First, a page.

Unfortunately, while the LED mood lighting, massive panoramic sunroof, and rally-grade metal paddle shifters were nice touches, there still were some cheap plastics here and there, and when compared to other crossovers in this price range, it seemed sparse. On the bright side, the tech end is surprisingly diverse, starting with an easy to use 6.1-inch touchscreen, and ending with a 710-watt Rockford Fosgate, nine-speaker sound system. In between that and Mitsubishi’s FUSE hands free system, you get things like hill start assist, on demand all-wheel drive, and a keyless passive entry setup.
Driving the AWC-equipped version of the Outlander Sport GT for about half an hour was only the tip of the iceberg. It’s an engaging, planted CUV, and I found myself grinning ear to ear while behind the wheel. The absence of a turbo might leave you wanting for more low-end pull, but if you put those over-sized, column-fixed aluminum Sportronic shifters to work and build some RPMs, the enjoyability scale jumps significantly.
It may not be as planted as an Evo due to its ride height and proportions, but the brakes, steering feel, and traction you get are unusually rewarding. It’s an entry-level, rally-ready crossover, and its CVT works double-time to make sure that both power and efficiency are constantly being balanced or substituted for one another. This way drivers can choose front-wheel drive on the fly with a push of a button for increased MPGs, automatic 4WD for peace of mind, or a locked setting during inclement weather or when light off-road travel is necessary.
This is one of those cars that I will be looking to schedule for a week-long review down the line. Much like the rambunctious Jeep Renegade Sport from a few months back, the Outlander Sport is surprisingly engaging despite its low-key appearance and stature. It’s an impudent little pup, and with that 710-watt Rockford Fosgate audio upgrade on deck, it can be a loud one at that. So what if it has a dusting of cheap interior plastics and an engine that is unable to top 200 horsepower? The buyer that wants this kind of car doesn’t typically mind too much, and outside of the sunroof being permanently affixed, neither did I.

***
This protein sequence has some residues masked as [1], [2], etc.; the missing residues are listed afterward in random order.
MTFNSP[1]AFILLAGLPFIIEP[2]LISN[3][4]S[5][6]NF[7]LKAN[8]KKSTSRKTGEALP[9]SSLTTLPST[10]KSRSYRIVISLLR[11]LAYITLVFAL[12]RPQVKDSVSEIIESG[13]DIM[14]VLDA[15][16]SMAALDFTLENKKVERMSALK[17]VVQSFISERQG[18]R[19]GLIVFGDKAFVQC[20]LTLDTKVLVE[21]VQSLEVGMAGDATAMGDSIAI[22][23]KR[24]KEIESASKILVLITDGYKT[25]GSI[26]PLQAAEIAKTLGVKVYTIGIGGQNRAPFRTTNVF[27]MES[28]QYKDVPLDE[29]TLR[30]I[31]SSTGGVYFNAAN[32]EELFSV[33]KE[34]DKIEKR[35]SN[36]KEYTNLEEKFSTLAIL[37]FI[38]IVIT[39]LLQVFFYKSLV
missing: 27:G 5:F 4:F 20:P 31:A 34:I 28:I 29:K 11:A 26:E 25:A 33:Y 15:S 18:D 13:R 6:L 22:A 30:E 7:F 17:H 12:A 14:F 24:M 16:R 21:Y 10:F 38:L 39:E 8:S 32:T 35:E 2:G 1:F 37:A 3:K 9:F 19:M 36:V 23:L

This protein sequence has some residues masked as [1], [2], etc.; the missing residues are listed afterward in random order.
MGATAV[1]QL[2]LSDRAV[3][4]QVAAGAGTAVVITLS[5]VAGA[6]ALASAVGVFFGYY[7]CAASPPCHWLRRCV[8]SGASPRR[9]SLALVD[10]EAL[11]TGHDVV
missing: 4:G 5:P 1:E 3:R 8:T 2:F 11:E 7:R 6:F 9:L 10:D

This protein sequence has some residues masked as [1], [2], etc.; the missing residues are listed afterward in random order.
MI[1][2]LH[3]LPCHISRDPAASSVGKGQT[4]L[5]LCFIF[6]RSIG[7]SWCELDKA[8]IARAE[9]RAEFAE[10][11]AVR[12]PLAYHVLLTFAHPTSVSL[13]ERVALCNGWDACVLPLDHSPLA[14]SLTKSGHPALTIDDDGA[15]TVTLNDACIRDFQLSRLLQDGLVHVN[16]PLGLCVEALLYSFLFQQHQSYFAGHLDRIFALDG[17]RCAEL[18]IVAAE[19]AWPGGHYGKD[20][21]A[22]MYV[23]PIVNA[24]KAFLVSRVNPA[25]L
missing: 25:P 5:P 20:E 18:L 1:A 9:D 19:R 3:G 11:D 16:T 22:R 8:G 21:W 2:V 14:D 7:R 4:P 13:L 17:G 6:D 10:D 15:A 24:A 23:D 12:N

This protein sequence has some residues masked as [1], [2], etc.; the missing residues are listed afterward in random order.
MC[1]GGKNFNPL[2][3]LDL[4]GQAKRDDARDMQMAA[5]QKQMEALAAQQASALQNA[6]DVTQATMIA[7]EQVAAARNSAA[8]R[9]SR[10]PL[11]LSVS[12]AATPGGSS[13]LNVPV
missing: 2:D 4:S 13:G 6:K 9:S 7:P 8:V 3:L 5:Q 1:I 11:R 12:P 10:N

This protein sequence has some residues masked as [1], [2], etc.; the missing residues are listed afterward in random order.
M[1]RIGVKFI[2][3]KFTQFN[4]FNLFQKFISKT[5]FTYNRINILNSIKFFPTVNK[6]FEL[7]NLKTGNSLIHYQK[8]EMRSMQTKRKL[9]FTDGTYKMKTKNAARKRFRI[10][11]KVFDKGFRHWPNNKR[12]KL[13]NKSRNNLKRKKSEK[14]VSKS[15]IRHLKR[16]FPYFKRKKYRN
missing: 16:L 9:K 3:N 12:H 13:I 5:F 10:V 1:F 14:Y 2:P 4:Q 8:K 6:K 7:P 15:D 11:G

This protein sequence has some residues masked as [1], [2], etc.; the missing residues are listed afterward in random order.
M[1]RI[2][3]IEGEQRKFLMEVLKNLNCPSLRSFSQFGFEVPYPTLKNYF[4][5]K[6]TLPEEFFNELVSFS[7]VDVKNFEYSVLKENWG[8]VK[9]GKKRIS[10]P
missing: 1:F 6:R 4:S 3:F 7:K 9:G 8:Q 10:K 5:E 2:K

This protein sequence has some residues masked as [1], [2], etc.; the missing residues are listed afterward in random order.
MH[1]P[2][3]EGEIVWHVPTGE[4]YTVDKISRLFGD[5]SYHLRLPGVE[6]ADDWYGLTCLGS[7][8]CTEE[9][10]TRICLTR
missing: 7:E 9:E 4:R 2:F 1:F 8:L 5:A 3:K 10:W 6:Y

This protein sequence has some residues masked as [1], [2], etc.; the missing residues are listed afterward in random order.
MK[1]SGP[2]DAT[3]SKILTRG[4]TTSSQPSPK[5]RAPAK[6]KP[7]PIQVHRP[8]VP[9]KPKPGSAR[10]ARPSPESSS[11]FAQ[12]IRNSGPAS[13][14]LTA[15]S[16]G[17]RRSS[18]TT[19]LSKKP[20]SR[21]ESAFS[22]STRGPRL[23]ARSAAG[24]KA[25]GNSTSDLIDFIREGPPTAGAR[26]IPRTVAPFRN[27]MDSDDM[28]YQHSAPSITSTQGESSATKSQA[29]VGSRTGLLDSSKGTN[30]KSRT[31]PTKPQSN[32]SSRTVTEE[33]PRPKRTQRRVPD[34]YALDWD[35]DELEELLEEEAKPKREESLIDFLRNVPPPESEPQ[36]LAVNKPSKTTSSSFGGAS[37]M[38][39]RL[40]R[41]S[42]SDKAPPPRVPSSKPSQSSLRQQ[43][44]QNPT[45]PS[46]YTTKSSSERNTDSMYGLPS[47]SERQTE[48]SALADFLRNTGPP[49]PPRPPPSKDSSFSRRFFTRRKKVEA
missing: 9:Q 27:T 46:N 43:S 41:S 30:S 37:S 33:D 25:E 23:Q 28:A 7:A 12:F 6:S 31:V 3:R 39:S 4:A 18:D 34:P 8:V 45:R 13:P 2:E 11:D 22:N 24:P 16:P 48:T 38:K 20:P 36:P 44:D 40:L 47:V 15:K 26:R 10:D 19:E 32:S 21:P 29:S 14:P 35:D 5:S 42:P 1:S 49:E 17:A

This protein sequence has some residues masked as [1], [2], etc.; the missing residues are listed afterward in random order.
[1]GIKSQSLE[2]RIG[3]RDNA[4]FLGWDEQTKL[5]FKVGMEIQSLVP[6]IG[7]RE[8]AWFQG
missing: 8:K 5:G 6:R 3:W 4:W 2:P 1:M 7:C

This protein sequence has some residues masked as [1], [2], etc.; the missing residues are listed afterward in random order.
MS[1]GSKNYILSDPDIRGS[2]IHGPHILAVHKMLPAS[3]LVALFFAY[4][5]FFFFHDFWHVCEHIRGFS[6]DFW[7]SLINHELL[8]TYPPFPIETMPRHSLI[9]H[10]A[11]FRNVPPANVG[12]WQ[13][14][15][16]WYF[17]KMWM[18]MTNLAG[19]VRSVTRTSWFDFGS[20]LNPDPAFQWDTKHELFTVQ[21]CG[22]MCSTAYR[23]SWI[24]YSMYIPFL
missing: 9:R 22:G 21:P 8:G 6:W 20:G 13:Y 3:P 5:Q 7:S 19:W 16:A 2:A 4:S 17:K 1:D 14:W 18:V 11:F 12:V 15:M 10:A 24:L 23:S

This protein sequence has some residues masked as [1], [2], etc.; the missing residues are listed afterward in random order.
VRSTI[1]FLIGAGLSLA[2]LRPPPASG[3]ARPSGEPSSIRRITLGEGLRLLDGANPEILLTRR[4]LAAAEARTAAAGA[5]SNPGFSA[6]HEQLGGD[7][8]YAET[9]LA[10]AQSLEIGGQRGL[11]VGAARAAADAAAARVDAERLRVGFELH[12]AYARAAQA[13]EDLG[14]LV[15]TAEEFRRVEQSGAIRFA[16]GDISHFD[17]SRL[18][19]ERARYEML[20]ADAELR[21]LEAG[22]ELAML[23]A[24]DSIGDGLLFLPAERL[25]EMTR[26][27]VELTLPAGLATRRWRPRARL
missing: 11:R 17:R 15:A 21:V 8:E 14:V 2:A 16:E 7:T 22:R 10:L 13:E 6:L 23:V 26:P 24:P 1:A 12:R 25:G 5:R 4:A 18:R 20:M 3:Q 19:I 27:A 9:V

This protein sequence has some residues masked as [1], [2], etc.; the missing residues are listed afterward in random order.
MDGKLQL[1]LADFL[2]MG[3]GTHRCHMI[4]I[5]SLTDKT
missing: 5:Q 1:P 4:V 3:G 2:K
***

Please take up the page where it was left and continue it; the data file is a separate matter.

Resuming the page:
Deep down, I feel that Mitsubishi should have tapped into this segment sooner, because in AWC trim the Outlander Sport GT is the kind of unsuspecting upstart that fires with both barrels and asks questions later. Mitsubishi could stand to gain a lot of customer traction considering the significance of the CUV market today, and the potential to fill part of the gap that the WRX hatchback left years ago. Sadly, it probably will never receive the attention it deserves, or the marketing dollars, but at least it’s here now, rewarding us with a $28,000 crossover that just might make a difference if it can somehow elevate itself to a level where it can spar with the Forester XT.